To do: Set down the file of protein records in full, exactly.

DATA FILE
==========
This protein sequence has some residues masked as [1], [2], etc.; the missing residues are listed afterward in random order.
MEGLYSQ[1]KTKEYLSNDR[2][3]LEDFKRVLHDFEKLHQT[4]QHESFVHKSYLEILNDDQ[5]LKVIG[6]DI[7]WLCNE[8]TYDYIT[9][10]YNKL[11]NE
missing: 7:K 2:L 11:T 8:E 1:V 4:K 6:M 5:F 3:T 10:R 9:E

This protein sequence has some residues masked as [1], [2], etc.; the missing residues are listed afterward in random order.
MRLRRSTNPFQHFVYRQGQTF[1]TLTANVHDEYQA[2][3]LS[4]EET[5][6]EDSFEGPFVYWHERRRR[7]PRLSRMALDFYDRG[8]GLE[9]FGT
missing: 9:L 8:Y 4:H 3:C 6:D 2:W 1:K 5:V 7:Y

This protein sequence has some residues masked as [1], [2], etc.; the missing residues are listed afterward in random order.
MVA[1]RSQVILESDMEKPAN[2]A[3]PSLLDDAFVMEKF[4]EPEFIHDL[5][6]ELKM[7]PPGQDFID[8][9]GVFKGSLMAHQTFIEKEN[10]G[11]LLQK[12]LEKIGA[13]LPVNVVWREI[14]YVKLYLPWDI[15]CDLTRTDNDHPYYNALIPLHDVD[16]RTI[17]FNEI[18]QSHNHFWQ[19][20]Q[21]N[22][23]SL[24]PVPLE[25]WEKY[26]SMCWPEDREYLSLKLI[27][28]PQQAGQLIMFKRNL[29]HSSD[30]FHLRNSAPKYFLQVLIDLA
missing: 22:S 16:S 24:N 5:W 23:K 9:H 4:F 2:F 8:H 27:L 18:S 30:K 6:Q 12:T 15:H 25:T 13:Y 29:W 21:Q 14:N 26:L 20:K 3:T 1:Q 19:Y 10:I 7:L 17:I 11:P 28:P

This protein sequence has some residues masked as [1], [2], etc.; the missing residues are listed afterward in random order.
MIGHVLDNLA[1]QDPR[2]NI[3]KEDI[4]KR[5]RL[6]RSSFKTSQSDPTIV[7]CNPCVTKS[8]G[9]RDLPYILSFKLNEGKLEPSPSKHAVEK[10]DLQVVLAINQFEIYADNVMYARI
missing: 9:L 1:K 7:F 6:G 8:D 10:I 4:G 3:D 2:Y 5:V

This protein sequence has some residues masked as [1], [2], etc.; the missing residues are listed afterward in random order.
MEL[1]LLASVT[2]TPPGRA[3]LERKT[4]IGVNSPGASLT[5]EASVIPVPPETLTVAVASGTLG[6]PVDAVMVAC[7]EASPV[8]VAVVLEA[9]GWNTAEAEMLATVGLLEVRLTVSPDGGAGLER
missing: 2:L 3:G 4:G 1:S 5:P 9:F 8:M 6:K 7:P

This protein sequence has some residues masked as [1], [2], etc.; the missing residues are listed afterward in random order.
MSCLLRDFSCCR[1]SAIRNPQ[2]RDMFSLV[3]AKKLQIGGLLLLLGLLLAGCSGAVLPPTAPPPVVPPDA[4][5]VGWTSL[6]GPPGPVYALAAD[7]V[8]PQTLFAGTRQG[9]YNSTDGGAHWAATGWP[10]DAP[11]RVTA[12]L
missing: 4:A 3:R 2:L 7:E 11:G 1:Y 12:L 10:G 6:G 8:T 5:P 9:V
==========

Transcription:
This protein sequence has some residues masked as [1], [2], etc.; the missing residues are listed afterward in random order.
MEGLYSQ[1]KTKEYLSNDR[2][3]LEDFKRVLHDFEKLHQT[4]QHESFVHKSYLEILNDDQ[5]LKVIG[6]DI[7]WLCNE[8]TYDYIT[9][10]YNKL[11]NE
missing: 7:K 2:L 11:T 8:E 1:V 4:K 6:M 5:F 3:T 10:R 9:E

This protein sequence has some residues masked as [1], [2], etc.; the missing residues are listed afterward in random order.
MRLRRSTNPFQHFVYRQGQTF[1]TLTANVHDEYQA[2][3]LS[4]EET[5][6]EDSFEGPFVYWHERRRR[7]PRLSRMALDFYDRG[8]GLE[9]FGT
missing: 9:L 8:Y 4:H 3:C 6:D 2:W 1:K 5:V 7:Y

This protein sequence has some residues masked as [1], [2], etc.; the missing residues are listed afterward in random order.
MVA[1]RSQVILESDMEKPAN[2]A[3]PSLLDDAFVMEKF[4]EPEFIHDL[5][6]ELKM[7]PPGQDFID[8][9]GVFKGSLMAHQTFIEKEN[10]G[11]LLQK[12]LEKIGA[13]LPVNVVWREI[14]YVKLYLPWDI[15]CDLTRTDNDHPYYNALIPLHDVD[16]RTI[17]FNEI[18]QSHNHFWQ[19][20]Q[21]N[22][23]SL[24]PVPLE[25]WEKY[26]SMCWPEDREYLSLKLI[27][28]PQQAGQLIMFKRNL[29]HSSD[30]FHLRNSAPKYFLQVLIDLA
missing: 22:S 16:S 24:N 5:W 23:K 9:H 4:F 2:F 8:H 27:L 18:S 30:K 6:Q 12:T 15:H 25:T 13:Y 29:W 21:Q 14:N 26:L 20:K 3:T 1:Q 19:Y 10:I 7:L 17:I 11:P 28:P

This protein sequence has some residues masked as [1], [2], etc.; the missing residues are listed afterward in random order.
MIGHVLDNLA[1]QDPR[2]NI[3]KEDI[4]KR[5]RL[6]RSSFKTSQSDPTIV[7]CNPCVTKS[8]G[9]RDLPYILSFKLNEGKLEPSPSKHAVEK[10]DLQVVLAINQFEIYADNVMYARI
missing: 9:L 1:K 7:F 6:G 8:D 10:I 4:G 3:D 2:Y 5:V

This protein sequence has some residues masked as [1], [2], etc.; the missing residues are listed afterward in random order.
MEL[1]LLASVT[2]TPPGRA[3]LERKT[4]IGVNSPGASLT[5]EASVIPVPPETLTVAVASGTLG[6]PVDAVMVAC[7]EASPV[8]VAVVLEA[9]GWNTAEAEMLATVGLLEVRLTVSPDGGAGLER
missing: 2:L 3:G 4:G 1:S 5:P 9:F 8:M 6:K 7:P

This protein sequence has some residues masked as [1], [2], etc.; the missing residues are listed afterward in random order.
MSCLLRDFSCCR[1]SAIRNPQ[2]RDMFSLV[3]AKKLQIGGLLLLLGLLLAGCSGAVLPPTAPPPVVPPDA[4][5]VGWTSL[6]GPPGPVYALAAD[7]V[8]PQTLFAGTRQG[9]YNSTDGGAHWAATGWP[10]DAP[11]RVTA[12]L
missing: 4:A 3:R 2:L 7:E 11:G 1:Y 12:L 10:G 6:G 8:T 5:P 9:V